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Ampeg SVX2 Has All the Tone, None of the Weight

Ampeg SVX2 Has All the Tone, None of the Weight

One of the biggest complaints that nearly everyone has, when talking about playing through a vintage Ampeg amp is “I love the tone, but not the weight.” I’ll admit that I’m in the same camp, having had the opportunity to play through a number of classic amps in the studio (recently a pristine B-15!) and love the sound. But when it comes to even just rolling them around, that’s where the love stops. Thankfully the folk at IK Multimedia have teamed up with Ampeg for their latest software release, the Ampeg SVX 2.

No stranger to amp modeling, the Ampeg SVX 2 is based off IK Multimedia’s latest exclusive Dynamic Interaction Modeling technology, which recreates the interaction, nuance and internal circuit stages of the original models. This helps to replicate that tone and vibe that you expect from the Ampeg name, but in a software format.

This latest version adds on to the original SVX software with the addition of the SVT-VR (a vintage reissue of an early 70s “Blue-Line” SVT head), the V-4B (the legendary 1971 original) and HERITAGE B-15N (which has distinct switchable 1964 and 1966 channels). The cabinet models included are the SVT-810 AV, an Eminence-loaded SVT-212-AV and the B-15N 115. The software runs from within AmpliTube for Mac/PC, allowing you to get the full-rig signal path ready to use in all of your productions. And if you want to really get fancy, run two rigs in stereo.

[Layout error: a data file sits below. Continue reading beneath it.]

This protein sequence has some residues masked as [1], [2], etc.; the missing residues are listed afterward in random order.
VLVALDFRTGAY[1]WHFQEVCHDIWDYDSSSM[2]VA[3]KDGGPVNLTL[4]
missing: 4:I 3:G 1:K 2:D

So with the echoes of that pristine B-15 still in my head, I plugged my bass into my iRig Pro I/O and opened up AmpliTube to play around with the HERITAGE B-15N setting. The easily recognizable faceplate came up on the screen, and was incredibly easy to tweak to taste. The tone of the Ampeg SVX 2 is fantastic; the nuance and dynamics were there, as well as the little bit of breakup when I really pushed the signal. Not to be stuck with just the simple 1×15 cabinet it defaults to, I ran the SVT-810 AV for a bit to see how the amp reacted with a different cabinet. Again, the program delivers in spades and I had a tone that was near impossible

Ampeg SVX 2 from IK Multimedia is another simple-to-use, easy to grab an amazing tone quickly piece of software. For someone like myself that does remote studio sessions, having something like this at my disposal is invaluable when you’re in your apartment recording late at night with an 810 cabinet emulation. And at a price of $99.99 (or $49.99 if you’re upgrading from the original SVX), it’s a lot cheaper than keeping the real one around as well.

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